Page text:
As health concerns have increased due to COVID-19, many of you are transitioning some or all of your employees to a work-from-home situation. This creates various concerns regarding cybersecurity and data privacy. Below, we have outlined a number of different issues and steps you can take to ensure your and your clients’ information remains secure during this time.
Avoid Public WiFi. First and foremost, do not use public WiFi unless absolutely necessary when performing any work on your laptop. This is particularly important if any sensitive information will be accessed or transferred via email or other file-sharing methods.
Make sure you are keeping your security software up to date and turned on. Use passwords on all your devices and apps. Make sure the passwords are long, strong, and unique, which means using at least 12 characters and a mix of numbers, symbols, and capital and lowercase letters.
Secure Your Home Network.
This process starts with your router. Turn on encryption (WPA2 or WPA3). Encryption scrambles information sent over your network so outsiders can’t read it. WPA2 and WPA3 are the most up-to-date encryption standards to protect information sent over a wireless network. If you do not see any WPA2 or WPA3 options, try updating your router software, then check again to see if WPA2 or WPA3 are available. If not, consider replacing your router. For more on this, read Securing Your Wireless Network and Secure Remote Access.
Multi-Factor Authentication and Virtual Private Networks (VPNs).
Using multi-factor authentication and a VPN is a vital step to take to strengthen your business’ cybersecurity for employees who are now working remotely. If you are currently using these, ensure they are up to date and fully patched. Before implementing these, speak with your business’ cybersecurity expert to ensure you are using the right product for your business needs. For more information, read Multi-Factor Authentication Guide and VPN Basics.
Phishing Attacks and Email Security.
Cyber criminals are taking advantage during this time and preying on the fears of the coronavirus by sending phishing emails that try to trick users into clicking bad links. Avoid clicking on links in unsolicited email and be wary of email attachments. If you were not expecting an email and it is asking you to click something or provide sensitive information, confirm the legitimacy of the email first with the sender, perhaps via phone or text. If you are sending any sensitive information over email, the data attached to the email should be encrypted.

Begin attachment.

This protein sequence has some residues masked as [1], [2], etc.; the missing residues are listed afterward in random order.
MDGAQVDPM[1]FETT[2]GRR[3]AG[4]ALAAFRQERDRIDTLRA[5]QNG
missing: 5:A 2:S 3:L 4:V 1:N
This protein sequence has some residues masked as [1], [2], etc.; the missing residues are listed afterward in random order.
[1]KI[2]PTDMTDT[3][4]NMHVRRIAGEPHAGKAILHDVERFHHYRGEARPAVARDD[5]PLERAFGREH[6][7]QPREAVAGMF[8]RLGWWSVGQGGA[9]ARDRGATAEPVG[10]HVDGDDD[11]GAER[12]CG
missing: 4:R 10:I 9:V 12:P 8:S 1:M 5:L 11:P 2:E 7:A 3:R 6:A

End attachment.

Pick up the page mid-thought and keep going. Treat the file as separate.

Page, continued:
Laptops and Home Computers. If you are using a laptop or other home PC, make sure it is password-protected and secure at all times. Do not leave it unattended, such as in a car, coffee shop, or public charging station. Also, if you are using a shared computer at home, ensure you have your own secure login, separate from other members of your household or roommates.
Sensitive File Storage.
If there is a need to transfer confidential information from your office to home, keep it out of sight and under lock and key. If you do not have a file cabinet, make sure you are using a secure room that can be locked.
Disposing of Sensitive Documents and Data. This may seem obvious, but do not throw it in the trash or recycling bin. All documents containing sensitive or confidential information should be shredded. If this is not possible at home, keep the documents in a secure location until a shredder is available. Thieves know to look through trash for this type of information and will certainly be active during this time.
Other Privacy Concerns
Recording Conference Calls. Many of the popular video conferencing apps, such as Skype and Zoom, offer video and audio recording capabilities. In their default setting, these apps will not automatically record your conversations. However, you should check your settings to make sure they are not set to automatic recording. As a general rule, you should avoid recording conversations unless there is a need to do so. Recording raises privacy concerns, particularly when mobile conferencing with a client. Some states require all parties to consent to a recording, while others only require one party. Although these apps alert everyone involved in a conference that they are being recorded, you should always get verbal consent before you begin recording a conversation.
Mobile Conferencing Security. As many businesses move to mobile conferencing during this time, it is especially important to make sure communications both between co-workers and with clients is secure. Popular conferencing apps have an assortment of built-in security features and it is important that you check with your cybersecurity expert to ensure these features are enabled and up to date. Depending on what app you are using, there are additional optional security settings you should make yourself familiar with. One of the easiest and most common opt-in features you should be using is password protection. Recently, the widely used app, Zoom, was shown to be vulnerable to attacks without password protection. If you are using Zoom, read Zoom Security to help safeguard you and your clients’ information.
Smart Devices in the Home.
Turn off smart devices such as Alexa or Google Home, or work in a separate area of the house where smart devices cannot hear you.
When/if alerting employees to possible exposure, the most important rule is to not disclose the identity of the employee who has reported COVID-19 symptoms. This means not including the employee’s name, and also being extremely cautious not to disclose “anonymous” details that could be used to identify the individual. Furthermore, you should double-check your employee handbooks, employment contracts, and collective agreements in order to strictly adhere to any additional promises made regarding employee confidentiality and privacy.